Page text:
pole is. There isn't much room to pile snow. We only have
enough room to park two small bikes between our house and the
front fence. No room to pile snow inside our fence line.
Today the temperature has shot up several degrees (it about 8 or 9 now the sun's out) and the snow is melting quickly off roofs and dropping on unsuspecting people or gardens below. But there is too much for it to all disappear quickly. We cleared a path to the drain down the road, but I'm not sure how much help that will be.
The space between the front of our house
and the front fence, with two
snowed-in bikes.

This morning I went out and took over from David in clearing at least the road back to the white line you see in the photo without snow. It was pretty exhausting, but then I've done almost no exercise in two and a half weeks due to this cold I'm still recovering from (my left ear is still deaf, I'm not sure the antibiotics have worked their magic, and my asthma is gradually settling, but I'm still on a high dosage of medication).

But I'm not complaining. This storm has given us a five-day long weekend. This weekend would have been four days long and is called "Winter Break". But this storm has cleared the calendar of events, so we only have church on Sunday morning and a family excursion on Monday that you'll hear more about later. Other than that, we're hanging around at home. Which, I have to admit, is a welcome break, after our many busy weekends since Christmas.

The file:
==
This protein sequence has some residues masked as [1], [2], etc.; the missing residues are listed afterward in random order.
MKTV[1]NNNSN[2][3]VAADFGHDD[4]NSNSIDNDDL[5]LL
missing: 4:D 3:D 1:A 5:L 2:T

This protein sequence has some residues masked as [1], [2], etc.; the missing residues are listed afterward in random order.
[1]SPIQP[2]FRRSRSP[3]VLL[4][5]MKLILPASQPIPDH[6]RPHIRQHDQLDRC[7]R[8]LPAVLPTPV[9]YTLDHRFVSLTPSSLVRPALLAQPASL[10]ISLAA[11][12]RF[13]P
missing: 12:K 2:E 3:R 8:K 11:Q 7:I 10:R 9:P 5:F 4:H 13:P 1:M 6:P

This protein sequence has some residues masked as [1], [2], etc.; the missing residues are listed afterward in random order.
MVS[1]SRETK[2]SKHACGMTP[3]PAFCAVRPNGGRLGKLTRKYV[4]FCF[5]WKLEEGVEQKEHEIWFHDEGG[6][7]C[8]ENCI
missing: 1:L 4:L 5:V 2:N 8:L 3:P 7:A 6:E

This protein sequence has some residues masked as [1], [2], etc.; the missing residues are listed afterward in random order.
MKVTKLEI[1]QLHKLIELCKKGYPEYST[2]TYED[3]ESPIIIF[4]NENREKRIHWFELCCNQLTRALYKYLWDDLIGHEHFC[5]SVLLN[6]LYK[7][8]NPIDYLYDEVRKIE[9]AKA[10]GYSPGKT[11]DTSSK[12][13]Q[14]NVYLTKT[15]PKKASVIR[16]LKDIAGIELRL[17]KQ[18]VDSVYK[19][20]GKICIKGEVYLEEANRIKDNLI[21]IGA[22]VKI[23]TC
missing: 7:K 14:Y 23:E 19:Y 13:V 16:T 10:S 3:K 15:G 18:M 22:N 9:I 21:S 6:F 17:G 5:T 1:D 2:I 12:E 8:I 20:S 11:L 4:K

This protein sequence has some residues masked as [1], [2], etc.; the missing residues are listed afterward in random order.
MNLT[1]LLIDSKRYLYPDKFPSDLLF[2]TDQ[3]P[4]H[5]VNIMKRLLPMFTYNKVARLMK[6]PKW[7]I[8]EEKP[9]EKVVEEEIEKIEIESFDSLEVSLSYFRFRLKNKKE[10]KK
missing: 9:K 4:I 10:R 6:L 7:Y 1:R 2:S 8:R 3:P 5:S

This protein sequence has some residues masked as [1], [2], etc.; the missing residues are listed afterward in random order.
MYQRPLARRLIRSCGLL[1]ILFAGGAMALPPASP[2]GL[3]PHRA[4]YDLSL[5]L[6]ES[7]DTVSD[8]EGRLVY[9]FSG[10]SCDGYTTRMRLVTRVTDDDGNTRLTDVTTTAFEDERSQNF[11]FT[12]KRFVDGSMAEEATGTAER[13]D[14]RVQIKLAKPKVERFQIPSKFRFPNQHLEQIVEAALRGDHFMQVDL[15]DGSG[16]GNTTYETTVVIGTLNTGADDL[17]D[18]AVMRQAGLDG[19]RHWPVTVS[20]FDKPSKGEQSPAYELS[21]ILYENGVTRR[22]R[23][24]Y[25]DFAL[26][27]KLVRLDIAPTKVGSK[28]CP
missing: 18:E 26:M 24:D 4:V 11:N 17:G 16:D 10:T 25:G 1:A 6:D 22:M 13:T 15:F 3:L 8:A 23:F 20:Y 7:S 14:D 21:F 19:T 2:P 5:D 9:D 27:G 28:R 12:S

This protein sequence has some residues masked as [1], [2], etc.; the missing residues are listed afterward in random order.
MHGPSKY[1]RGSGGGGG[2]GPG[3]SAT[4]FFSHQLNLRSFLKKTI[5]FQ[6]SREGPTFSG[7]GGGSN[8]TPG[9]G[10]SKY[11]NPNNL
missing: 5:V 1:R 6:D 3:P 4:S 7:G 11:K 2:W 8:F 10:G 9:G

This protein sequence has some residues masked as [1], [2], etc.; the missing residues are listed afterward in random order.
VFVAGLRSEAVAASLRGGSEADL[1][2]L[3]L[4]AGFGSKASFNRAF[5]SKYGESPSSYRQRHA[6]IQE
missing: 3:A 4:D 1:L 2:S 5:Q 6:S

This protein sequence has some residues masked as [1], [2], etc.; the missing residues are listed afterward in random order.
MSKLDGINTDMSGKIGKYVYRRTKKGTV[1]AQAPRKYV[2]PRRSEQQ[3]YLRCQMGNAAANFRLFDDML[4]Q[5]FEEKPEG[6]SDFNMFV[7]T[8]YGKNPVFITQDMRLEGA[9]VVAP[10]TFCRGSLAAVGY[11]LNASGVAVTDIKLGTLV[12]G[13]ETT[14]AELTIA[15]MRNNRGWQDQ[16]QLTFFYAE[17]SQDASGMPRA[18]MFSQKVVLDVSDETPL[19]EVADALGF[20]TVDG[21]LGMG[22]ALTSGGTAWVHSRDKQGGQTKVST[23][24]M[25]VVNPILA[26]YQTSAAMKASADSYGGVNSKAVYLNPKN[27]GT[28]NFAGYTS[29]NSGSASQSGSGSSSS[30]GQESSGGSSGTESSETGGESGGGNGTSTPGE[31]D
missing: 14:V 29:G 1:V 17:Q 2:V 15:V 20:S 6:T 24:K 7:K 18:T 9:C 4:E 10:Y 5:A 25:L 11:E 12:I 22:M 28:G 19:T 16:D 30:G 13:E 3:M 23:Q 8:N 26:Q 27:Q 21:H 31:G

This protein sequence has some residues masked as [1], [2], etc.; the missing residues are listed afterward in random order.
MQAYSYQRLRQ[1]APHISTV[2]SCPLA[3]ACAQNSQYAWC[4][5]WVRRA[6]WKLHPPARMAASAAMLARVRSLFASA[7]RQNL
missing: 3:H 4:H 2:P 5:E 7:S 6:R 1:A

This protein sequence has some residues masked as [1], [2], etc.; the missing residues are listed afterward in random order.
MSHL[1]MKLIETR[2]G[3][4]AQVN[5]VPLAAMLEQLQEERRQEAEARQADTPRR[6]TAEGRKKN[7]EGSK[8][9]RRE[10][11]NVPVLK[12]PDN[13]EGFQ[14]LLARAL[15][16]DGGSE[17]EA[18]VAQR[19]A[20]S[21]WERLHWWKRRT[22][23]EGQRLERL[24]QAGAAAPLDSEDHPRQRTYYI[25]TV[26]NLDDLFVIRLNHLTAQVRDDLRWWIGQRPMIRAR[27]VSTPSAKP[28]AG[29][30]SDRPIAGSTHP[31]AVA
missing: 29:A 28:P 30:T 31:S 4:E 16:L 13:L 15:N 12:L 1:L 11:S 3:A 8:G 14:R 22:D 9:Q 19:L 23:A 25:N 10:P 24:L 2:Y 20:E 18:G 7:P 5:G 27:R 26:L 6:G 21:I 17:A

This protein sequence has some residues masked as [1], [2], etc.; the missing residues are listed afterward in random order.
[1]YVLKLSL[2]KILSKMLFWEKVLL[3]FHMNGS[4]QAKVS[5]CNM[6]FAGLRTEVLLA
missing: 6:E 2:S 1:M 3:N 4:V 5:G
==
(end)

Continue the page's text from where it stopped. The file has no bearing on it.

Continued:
Looking right from our front gate.
Our small backyard is drowning in snow.
In case you're wondering, there is not access
from the front to the back (except about
a 30cm wide path on both sides of the house
that I've never tried to go along).
It is surreal to read of people complaining of a 35 degree day in my birth-town. Yeah, different sides of the equator alright!